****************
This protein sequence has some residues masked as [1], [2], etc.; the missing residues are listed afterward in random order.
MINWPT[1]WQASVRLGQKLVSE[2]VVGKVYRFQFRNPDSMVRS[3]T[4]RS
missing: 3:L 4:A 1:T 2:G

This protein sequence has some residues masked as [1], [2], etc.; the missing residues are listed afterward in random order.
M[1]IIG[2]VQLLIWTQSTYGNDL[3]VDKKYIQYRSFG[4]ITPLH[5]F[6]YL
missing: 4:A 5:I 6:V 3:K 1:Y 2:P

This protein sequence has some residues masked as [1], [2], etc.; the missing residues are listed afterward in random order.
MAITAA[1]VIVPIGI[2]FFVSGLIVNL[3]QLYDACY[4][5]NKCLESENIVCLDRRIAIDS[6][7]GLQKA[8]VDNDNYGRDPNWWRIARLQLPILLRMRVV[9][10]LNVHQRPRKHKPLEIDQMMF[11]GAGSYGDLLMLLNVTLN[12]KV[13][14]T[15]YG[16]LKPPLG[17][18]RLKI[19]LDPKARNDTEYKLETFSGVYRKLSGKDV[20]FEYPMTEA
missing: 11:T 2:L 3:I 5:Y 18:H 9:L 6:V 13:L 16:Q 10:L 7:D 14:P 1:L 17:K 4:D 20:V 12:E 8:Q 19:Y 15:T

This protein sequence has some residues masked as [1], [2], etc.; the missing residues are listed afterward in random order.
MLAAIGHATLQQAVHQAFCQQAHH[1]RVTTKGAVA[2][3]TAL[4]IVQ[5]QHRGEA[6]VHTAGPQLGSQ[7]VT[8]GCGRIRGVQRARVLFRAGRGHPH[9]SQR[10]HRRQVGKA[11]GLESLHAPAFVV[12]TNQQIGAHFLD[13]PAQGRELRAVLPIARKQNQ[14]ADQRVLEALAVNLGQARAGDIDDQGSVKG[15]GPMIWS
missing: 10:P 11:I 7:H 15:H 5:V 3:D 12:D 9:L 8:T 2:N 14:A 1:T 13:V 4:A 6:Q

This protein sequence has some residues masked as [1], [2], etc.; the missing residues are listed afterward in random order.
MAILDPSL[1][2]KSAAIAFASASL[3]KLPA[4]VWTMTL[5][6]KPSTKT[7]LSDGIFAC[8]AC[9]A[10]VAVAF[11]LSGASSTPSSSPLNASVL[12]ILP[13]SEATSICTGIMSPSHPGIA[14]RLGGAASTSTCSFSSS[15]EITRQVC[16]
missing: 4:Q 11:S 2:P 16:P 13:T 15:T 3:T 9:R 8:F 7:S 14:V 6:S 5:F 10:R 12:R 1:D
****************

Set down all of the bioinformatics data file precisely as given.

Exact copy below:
This protein sequence has some residues masked as [1], [2], etc.; the missing residues are listed afterward in random order.
MINWPT[1]WQASVRLGQKLVSE[2]VVGKVYRFQFRNPDSMVRS[3]T[4]RS
missing: 3:L 4:A 1:T 2:G

This protein sequence has some residues masked as [1], [2], etc.; the missing residues are listed afterward in random order.
M[1]IIG[2]VQLLIWTQSTYGNDL[3]VDKKYIQYRSFG[4]ITPLH[5]F[6]YL
missing: 4:A 5:I 6:V 3:K 1:Y 2:P

This protein sequence has some residues masked as [1], [2], etc.; the missing residues are listed afterward in random order.
MAITAA[1]VIVPIGI[2]FFVSGLIVNL[3]QLYDACY[4][5]NKCLESENIVCLDRRIAIDS[6][7]GLQKA[8]VDNDNYGRDPNWWRIARLQLPILLRMRVV[9][10]LNVHQRPRKHKPLEIDQMMF[11]GAGSYGDLLMLLNVTLN[12]KV[13][14]T[15]YG[16]LKPPLG[17][18]RLKI[19]LDPKARNDTEYKLETFSGVYRKLSGKDV[20]FEYPMTEA
missing: 11:T 2:L 3:I 5:Y 18:H 9:L 6:V 13:L 16:Q 10:L 7:D 14:P 1:L 17:K 4:D 20:V 12:E 8:Q 19:Y 15:T

This protein sequence has some residues masked as [1], [2], etc.; the missing residues are listed afterward in random order.
MLAAIGHATLQQAVHQAFCQQAHH[1]RVTTKGAVA[2][3]TAL[4]IVQ[5]QHRGEA[6]VHTAGPQLGSQ[7]VT[8]GCGRIRGVQRARVLFRAGRGHPH[9]SQR[10]HRRQVGKA[11]GLESLHAPAFVV[12]TNQQIGAHFLD[13]PAQGRELRAVLPIARKQNQ[14]ADQRVLEALAVNLGQARAGDIDDQGSVKG[15]GPMIWS
missing: 10:P 11:I 7:H 15:H 5:V 3:D 12:D 9:L 8:T 2:N 14:A 1:T 13:V 4:A 6:Q

This protein sequence has some residues masked as [1], [2], etc.; the missing residues are listed afterward in random order.
MAILDPSL[1][2]KSAAIAFASASL[3]KLPA[4]VWTMTL[5][6]KPSTKT[7]LSDGIFAC[8]AC[9]A[10]VAVAF[11]LSGASSTPSSSPLNASVL[12]ILP[13]SEATSICTGIMSPSHPGIA[14]RLGGAASTSTCSFSSS[15]EITRQVC[16]
missing: 4:Q 11:S 2:P 16:P 13:T 15:T 3:T 9:R 8:F 7:S 14:V 6:S 5:F 10:R 12:R 1:D